As a teacher, one of the most important things you can do is establish a strong sense of community in your classroom. A positive and inclusive environment can have a significant impact on your students’ academic and social success. It’s crucial to build trust and connection among your students, but how do you do it? Here are some back to school activities you can try during the first weeks of school.
Icebreaker games are always a hit! They are designed to be fun and engaging, but also serve the important purpose of helping students get to know each other. Here are four great ideas that are perfect for promoting teamwork, exploring the classroom, getting to know one another, and having fun with math:
- Hula-Hoop Pass: This team-building activity challenges students to communicate, listen to each other, and work together to pass a hula-hoop around in a circle.
- Classroom Treasure Hunt: Help your students explore their new classroom and work together as a team by creating a treasure hunt using items in the room. Students check off items on a list and draw a picture.
- Find a Person Who: Get your students up, moving, and talking with this fun icebreaker activity that helps them get to know one another.
- Math Explorations: Exploring math tools is perfect for the first week of school, as it allows students to explore math materials in a fun and engaging way. Here’s how it works: four math tools are set up on four different tables, and students are divided into four groups. Each group spends 10 minutes exploring one tool before moving to the next station. As they work together, they complete a recording sheet. This activity not only helps students get to know one another but also gives them a chance to familiarize themselves with the classroom materials.
2. Get-To-Know-You Activities
At the beginning of the school year, most students are nervous and hesitant to share their personal information in front of the class. That’s why it’s important to include back to school activities that are designed to make them feel comfortable. You can have them play games that involve sharing fun facts, personal interests, or experience. This will help create a safe space where students get to learn more about each other and start building relationships.
3. A Back to School Escape Room
An escape room can also help ease first-day jitters and anxiety by providing a low-pressure, non-traditional way for students to get to know each other and the classroom environment. The interactive and hands-on nature of an escape room keeps students engaged and motivated while building important skills like problem-solving, communication, and collaboration.
4. Learn About Your School
School’s First Day of School is a wonderful book that tells the story of a school first day from the school’s perspective. This book provides a great opportunity for students to learn about their own school and develop a sense of pride and respect for their school community.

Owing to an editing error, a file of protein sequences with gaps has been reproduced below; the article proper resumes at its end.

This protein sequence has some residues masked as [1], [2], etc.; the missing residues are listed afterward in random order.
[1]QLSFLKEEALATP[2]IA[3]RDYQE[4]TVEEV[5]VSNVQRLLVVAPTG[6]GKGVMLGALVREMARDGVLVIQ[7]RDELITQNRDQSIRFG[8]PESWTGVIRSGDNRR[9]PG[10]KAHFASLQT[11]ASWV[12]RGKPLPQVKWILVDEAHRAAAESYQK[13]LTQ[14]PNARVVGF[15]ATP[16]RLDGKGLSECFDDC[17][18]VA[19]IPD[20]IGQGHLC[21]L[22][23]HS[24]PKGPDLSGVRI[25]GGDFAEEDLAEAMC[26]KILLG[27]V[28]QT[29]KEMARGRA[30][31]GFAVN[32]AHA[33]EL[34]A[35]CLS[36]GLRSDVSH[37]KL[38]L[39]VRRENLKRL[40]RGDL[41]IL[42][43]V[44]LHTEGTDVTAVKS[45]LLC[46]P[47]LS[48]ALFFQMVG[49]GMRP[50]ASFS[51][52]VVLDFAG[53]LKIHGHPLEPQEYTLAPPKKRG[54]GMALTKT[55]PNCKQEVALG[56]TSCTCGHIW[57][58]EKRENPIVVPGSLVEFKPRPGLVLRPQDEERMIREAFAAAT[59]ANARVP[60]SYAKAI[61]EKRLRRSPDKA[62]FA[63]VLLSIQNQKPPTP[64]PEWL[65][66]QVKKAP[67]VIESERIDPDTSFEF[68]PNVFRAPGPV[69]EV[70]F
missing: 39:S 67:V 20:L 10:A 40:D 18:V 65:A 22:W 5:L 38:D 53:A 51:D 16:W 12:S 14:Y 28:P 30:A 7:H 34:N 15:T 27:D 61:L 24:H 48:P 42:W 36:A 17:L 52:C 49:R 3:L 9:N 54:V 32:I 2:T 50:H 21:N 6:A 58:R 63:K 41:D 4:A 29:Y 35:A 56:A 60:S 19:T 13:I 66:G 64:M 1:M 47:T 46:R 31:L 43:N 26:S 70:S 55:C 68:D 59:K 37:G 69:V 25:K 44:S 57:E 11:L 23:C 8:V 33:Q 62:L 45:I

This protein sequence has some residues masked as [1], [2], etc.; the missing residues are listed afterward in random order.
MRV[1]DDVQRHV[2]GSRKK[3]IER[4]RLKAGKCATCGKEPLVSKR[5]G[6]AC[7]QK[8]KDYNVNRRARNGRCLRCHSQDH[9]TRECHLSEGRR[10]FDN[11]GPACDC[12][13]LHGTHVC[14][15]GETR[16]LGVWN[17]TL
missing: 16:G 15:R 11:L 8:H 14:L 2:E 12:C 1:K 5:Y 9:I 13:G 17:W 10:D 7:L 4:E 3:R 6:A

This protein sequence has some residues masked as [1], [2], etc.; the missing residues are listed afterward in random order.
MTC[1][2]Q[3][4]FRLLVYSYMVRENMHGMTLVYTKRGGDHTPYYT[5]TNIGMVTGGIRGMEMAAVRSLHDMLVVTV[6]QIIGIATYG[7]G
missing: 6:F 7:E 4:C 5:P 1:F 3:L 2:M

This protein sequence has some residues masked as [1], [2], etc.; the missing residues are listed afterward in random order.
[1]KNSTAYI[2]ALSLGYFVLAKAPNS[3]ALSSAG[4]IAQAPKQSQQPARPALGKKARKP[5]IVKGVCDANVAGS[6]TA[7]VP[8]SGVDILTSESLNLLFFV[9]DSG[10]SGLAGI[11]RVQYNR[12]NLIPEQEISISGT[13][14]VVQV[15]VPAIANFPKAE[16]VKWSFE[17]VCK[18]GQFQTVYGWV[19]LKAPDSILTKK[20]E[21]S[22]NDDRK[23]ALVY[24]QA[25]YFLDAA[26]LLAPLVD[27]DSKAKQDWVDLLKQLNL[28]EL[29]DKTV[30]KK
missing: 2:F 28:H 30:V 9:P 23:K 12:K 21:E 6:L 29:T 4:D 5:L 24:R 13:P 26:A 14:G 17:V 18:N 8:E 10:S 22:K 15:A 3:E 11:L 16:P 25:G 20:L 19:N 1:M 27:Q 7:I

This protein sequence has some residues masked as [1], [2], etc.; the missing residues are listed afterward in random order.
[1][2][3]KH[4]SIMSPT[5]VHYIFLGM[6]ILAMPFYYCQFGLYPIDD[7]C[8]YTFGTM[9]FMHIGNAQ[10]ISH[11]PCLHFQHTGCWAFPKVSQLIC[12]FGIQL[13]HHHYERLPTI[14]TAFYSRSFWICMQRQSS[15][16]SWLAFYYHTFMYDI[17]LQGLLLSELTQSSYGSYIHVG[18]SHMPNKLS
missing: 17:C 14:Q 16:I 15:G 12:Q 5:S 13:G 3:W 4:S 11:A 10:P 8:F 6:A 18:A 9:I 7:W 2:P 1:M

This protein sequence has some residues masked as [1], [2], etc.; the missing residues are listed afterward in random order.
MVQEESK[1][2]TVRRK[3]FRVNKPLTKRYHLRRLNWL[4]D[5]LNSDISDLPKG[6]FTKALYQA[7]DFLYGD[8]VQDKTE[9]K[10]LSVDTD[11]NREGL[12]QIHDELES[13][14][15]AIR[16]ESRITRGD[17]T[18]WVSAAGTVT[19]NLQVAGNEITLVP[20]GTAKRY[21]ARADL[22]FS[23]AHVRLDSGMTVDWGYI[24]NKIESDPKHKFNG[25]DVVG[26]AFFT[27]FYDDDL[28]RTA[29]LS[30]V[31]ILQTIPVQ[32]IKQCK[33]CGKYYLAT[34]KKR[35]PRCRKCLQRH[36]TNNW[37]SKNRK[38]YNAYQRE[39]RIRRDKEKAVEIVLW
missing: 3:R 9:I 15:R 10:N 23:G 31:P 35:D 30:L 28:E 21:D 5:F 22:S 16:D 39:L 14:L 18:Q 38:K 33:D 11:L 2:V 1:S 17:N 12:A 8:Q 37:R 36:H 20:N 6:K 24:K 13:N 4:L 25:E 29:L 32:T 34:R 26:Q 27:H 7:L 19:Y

After reading the story, you can lead your students in a discussion about how they can contribute to making their school a welcoming and positive environment. You can also talk about school expectations, such as being respectful to teachers and classmates, following rules and procedures, and taking responsibility for their actions.
Another fun activity is to have students write from the school’s perspective. They can imagine what the school might say if it could talk and write a creative piece based on that perspective. This exercise encourages creativity and imagination while also helping students connect with their school in a unique way.
Finally, you can take your students on a scavenger hunt around the school to help them get familiar with their new environment. This activity is not only fun but also helps students feel more confident and comfortable in their new setting.
5. Goal-Setting Back to School Activities
Setting personal goals is an excellent way of getting students to develop a sense of empathy, self-awareness, and responsibility. Encourage students to set themselves SMART goals (specific, measurable, attainable, relevant, timely) that they can work towards throughout the year. Have them map out strategies and action plans to reach these goals and share it with the class. In doing this, students will connect with one another, establishing a sense of accountability, and encouraging collective work.
6. Build a Classroom Family
I love using the book Our Class is a Family during the first week of school to begin building our classroom family. The book emphasizes the importance of treating each other with kindness, respect, and love in the classroom, just like a family would at home. Also… have you ever tried making classroom family pudding?!?!?! I PROMISE it will be a hit with your students…
Building strong classroom communities is vital for teacher’s and student’s success. By employing some of these back to school activities at the beginning of the school year, you can create a culture of connection, positivity, and inclusion in your classroom. The result is an environment that allows students to thrive academically and socially. Furthermore, these activities provide opportunities for personal growth, empathy, and inspire lifelong values and skills that would positively impact and benefit our society. So why not make the most of the first few weeks of school to establish positive and productive classroom culture.